Amsterdam, the Netherlands – Royal Philips has announced expanded rollout of its augmented reality (AR) surgical navigation solution – ClarifEye – to Japan, highlighting positive results in the first patients treated by the International University of Health and Welfare, Mita Hospital (Tokyo, Japan) using this innovative 3D AR solution. Installed on a Philips interventional X-ray system in a hybrid operating room at Mita Hospital, ClarifEye helped the hospital’s orthopedic surgeon Dr. Ken Ishii to successfully treat patients with spinal stenosis (narrowing of the spaces in the spine) and scoliosis (sideways curvature of the spine) via minimally-invasive image-guided procedures.
Due to its aging population, the number of spine surgeries performed each year in Japan continues to increase. Lumbar spinal canal stenosis, the most common spinal disease, is currently found in approximately 10.8% of the country’s 70-79 year olds . In patients with severe symptoms, surgical procedures are typically performed, including excision of the compressed area and fixation of the bone with screws or other fixtures. Traditionally, these fixation devices have been placed through a large incision with direct observation of the affected vertebra. However, they are now increasingly being placed via minimally-invasive procedures performed through small incisions, minimizing bleeding and soft tissue damage, reducing postoperative pain, and making treatment available to patients at risk from the trauma of open surgery. Philips’ augmented reality surgical navigation solution – ClarifEye – combines 2D and 3D visualizations at low X-ray dose with 3D AR navigation into one system. It enables surgeons to define and navigate critical trajectories for precise device placement while avoiding damage to fragile neurological and vascular structures close to the patient’s spine.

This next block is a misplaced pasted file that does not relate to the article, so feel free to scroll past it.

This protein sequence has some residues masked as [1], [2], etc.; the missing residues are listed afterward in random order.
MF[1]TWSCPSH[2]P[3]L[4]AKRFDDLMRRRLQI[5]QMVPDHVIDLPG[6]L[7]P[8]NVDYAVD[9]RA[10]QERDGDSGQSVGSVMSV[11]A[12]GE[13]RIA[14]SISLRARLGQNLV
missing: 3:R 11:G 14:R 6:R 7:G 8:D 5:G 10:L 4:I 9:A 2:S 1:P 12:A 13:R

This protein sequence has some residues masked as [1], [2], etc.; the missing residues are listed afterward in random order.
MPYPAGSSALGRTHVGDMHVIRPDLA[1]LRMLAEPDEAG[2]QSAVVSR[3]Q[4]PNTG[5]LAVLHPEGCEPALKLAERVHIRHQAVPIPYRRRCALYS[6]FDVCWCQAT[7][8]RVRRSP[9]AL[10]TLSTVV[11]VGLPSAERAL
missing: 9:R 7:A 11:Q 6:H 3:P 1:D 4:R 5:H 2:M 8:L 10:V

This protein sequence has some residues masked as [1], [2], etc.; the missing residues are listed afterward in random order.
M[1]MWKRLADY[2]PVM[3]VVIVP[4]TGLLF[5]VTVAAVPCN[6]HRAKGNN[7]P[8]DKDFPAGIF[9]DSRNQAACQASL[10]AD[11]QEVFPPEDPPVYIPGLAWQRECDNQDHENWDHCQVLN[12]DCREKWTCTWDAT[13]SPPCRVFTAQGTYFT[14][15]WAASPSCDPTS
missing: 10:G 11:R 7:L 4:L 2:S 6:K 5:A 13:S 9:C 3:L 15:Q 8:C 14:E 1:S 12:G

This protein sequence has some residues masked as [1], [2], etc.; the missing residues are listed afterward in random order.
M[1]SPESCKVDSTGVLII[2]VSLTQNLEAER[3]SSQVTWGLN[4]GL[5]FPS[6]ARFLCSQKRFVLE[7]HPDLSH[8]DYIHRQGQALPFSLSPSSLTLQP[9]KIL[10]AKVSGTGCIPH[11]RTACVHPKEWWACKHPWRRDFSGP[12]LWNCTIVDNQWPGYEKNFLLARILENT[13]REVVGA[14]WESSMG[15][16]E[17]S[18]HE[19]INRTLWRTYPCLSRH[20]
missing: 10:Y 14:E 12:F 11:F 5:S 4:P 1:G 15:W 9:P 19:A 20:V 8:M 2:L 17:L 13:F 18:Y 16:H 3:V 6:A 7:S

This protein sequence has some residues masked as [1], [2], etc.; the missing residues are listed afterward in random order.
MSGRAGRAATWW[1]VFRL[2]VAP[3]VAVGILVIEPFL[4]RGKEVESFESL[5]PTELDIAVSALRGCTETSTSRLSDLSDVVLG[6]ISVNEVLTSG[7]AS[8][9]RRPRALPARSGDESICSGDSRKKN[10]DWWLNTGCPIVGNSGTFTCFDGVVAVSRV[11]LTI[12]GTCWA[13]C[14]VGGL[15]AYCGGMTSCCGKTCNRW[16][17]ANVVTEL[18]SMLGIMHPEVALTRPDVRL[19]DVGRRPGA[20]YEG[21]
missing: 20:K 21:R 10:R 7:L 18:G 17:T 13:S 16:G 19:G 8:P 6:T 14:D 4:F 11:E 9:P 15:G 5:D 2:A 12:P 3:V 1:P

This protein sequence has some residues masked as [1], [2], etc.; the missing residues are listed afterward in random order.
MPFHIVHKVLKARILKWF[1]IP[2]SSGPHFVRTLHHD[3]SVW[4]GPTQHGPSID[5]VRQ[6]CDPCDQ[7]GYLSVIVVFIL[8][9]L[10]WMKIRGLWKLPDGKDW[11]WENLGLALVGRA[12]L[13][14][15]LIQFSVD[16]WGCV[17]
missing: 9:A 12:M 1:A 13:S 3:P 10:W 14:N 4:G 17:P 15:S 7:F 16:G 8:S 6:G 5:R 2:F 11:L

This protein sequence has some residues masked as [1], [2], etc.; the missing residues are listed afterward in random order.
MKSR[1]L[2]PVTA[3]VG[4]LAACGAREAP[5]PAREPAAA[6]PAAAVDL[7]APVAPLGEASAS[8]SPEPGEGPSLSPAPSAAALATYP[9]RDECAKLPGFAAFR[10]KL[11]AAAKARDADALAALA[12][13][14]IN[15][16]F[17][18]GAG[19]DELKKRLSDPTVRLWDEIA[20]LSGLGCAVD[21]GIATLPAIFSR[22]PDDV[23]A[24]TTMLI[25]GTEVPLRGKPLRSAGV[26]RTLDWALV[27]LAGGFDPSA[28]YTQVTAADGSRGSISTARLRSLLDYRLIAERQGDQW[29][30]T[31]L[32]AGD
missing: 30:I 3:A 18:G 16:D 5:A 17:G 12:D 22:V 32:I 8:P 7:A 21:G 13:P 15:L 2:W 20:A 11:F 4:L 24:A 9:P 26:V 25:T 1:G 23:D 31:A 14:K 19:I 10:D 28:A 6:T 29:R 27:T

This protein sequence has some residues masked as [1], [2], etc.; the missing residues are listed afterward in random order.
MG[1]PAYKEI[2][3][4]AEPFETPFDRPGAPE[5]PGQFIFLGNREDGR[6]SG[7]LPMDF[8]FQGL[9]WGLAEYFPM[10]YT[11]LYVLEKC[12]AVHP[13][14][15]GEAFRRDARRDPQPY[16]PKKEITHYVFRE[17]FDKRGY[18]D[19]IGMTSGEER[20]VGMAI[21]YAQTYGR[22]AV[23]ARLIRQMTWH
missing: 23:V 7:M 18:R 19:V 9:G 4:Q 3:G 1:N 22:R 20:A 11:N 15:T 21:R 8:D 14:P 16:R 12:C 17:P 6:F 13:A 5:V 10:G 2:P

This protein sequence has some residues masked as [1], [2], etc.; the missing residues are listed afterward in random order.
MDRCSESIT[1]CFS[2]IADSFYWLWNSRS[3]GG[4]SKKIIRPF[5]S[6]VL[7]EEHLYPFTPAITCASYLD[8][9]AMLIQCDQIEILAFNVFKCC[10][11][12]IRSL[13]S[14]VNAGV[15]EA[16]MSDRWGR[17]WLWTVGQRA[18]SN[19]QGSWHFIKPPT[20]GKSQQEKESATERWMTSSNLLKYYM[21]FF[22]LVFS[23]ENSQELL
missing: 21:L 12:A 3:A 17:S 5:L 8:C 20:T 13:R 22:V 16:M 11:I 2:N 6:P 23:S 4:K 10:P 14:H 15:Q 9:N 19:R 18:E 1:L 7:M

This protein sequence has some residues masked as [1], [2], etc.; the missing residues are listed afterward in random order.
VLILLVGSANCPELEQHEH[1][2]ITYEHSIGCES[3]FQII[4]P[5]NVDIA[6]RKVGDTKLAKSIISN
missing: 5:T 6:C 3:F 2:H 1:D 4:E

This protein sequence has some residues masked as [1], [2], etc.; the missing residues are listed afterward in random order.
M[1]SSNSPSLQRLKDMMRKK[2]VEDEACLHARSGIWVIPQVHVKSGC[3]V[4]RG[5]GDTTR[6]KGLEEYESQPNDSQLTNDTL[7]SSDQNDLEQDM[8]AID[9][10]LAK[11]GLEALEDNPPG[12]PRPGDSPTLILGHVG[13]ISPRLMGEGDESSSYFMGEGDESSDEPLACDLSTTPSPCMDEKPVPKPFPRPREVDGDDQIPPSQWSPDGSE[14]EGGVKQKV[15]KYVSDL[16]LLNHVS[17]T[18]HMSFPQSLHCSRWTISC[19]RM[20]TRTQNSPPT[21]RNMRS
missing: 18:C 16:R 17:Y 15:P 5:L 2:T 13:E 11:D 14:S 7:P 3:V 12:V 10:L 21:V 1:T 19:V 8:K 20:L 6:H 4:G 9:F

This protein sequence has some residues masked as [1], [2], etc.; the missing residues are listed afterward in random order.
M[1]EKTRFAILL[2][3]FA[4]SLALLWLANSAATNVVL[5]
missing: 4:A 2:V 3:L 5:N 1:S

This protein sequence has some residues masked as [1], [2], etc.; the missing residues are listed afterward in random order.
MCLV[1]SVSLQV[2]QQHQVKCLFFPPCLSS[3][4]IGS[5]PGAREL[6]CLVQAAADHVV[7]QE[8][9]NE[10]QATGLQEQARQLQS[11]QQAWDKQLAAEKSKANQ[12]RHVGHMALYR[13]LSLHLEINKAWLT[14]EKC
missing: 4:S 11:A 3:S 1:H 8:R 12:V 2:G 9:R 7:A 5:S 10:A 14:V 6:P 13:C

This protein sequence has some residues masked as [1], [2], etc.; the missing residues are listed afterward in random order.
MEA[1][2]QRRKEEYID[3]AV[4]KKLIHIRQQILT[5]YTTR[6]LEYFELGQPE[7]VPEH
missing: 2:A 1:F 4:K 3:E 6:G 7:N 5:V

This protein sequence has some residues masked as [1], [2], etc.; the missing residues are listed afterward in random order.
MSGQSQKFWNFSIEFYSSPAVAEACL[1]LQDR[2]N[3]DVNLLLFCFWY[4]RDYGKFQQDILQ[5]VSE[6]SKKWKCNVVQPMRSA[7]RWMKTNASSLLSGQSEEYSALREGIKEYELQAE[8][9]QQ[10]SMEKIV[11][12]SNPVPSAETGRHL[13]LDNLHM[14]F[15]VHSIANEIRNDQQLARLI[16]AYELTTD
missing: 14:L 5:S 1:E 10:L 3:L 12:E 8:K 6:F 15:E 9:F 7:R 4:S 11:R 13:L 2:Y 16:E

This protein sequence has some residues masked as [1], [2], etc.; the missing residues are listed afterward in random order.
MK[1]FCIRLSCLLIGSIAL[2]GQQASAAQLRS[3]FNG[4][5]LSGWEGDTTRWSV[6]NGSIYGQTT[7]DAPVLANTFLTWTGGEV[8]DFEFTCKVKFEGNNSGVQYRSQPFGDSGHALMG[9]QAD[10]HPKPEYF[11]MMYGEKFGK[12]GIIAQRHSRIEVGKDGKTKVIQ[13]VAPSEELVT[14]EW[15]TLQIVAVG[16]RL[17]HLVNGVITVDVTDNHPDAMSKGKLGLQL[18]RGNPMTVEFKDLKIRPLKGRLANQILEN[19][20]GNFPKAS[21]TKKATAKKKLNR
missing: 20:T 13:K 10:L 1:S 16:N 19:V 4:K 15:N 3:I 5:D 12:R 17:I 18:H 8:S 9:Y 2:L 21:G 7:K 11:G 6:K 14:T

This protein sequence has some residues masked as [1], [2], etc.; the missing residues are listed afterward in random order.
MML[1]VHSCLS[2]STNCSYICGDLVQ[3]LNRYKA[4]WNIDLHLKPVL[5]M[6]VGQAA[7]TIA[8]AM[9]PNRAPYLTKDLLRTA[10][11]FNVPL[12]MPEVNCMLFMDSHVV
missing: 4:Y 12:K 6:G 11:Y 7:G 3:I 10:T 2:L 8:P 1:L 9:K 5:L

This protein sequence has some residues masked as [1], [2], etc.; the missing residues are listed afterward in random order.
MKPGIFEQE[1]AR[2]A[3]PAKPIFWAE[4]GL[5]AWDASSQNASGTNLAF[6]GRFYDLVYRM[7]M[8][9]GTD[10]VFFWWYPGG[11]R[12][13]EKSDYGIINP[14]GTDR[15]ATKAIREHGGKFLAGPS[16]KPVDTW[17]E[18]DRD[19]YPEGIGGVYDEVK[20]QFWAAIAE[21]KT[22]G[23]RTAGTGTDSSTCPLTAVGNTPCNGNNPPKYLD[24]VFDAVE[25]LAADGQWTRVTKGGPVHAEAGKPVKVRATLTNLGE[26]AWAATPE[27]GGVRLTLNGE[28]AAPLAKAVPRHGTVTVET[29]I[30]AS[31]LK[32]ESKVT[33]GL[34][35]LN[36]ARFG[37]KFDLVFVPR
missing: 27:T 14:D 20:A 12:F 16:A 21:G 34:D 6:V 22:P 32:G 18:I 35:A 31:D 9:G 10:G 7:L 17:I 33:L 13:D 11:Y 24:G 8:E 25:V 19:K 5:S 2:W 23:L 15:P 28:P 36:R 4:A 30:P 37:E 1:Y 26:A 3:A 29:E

“The benefit of performing spine surgery in the Hybrid OR includes the ability to acquire 3D CT images at low dose, having a lot of space, and being able to use the large monitor,” said Dr. Ken Ishii, Department of Orthopedic Surgery, International University of Health and Welfare, Mita Hospital. “The addition of a new navigation system helps to create an even safer surgical environment. Compared to existing navigation systems, ClarifEye has no reference frame-related errors, and it’s wonderful that it achieves real time imaging with pedicle segmentation. ClarifEye is a new technology that truly offers minimally invasive surgery for patients and clinical staff.”
“Mita Hospital’s positive experience of using ClarifEye to deliver the benefits of minimally-invasive therapy to its spine patients mirrors that of hospitals in Europe and the Middle East who also recently adopted the system,” said Karim Boussebaa, General Manager Image Guided Therapy Systems at Philips. “ClarifEye adds a new dimension in surgical precision for patients. It is a great example of how we are innovating procedures and helping clinicians to deliver on the Quadruple Aim of better health outcomes, improved patient and staff experiences, and lower cost of care.”
ClarifEye’s live-video computer vision and AR technology uses non-invasive position markers applied to the patient’s skin to track patient positioning and overlays the resultant live video onto a 3D cone-beam CT of the patient’s spinal column. It enables surgeons to visualize the outside and inside of the patient in the same image, together with the planned and real-time trajectory of a Philips ClarifEye needle, without the need for live X-ray imaging. The system eliminates the cumbersome reference frames used by other systems, giving surgeons unimpeded access to the patient.
New data in European Spine Journal
Intra-operative image guidance has been shown to increase clinical accuracy and improve outcomes, with patients subject to fewer revision surgeries compared to the previous standard of care [2,3]. Data published in Scientific Reports demonstrated that in open deformity cases, ClarifEye had a better accuracy than similar surgeries performed by the same surgeon with no help from intra-operative navigation (94% vs 89.6%) . In addition, data published in European Spine Journal on the clinical use of ClarifEye for minimal invasive procedures showed a 98% accuracy of pedicle screw placement, which is comparable to values reported in literature for other navigation and robotic systems .
Physicians sharing experiences during expert session at EUROSPINE
On 20 October at 12.15-13.15 CET Philips is organizing an expert session (also available online) during the EUROSPINE lunch symposia program. Dr. Peiró, Pediatric spine surgeon at Barcelona Children’s Hospital Sant Joan de Déu and Dr. Scarone, neurosurgeon at Ente Ospedaliero Cantonale (EOC) Lugano , Switzerland will both share their experience with the hybrid OR and using Philips’ innovative navigation technology for minimally invasive procedures. The session will be moderated by Prof. Dr. Y.P. Charles, MD, PhD Hôpitaux Universitaires de Strasbourg, France. You can sign up here.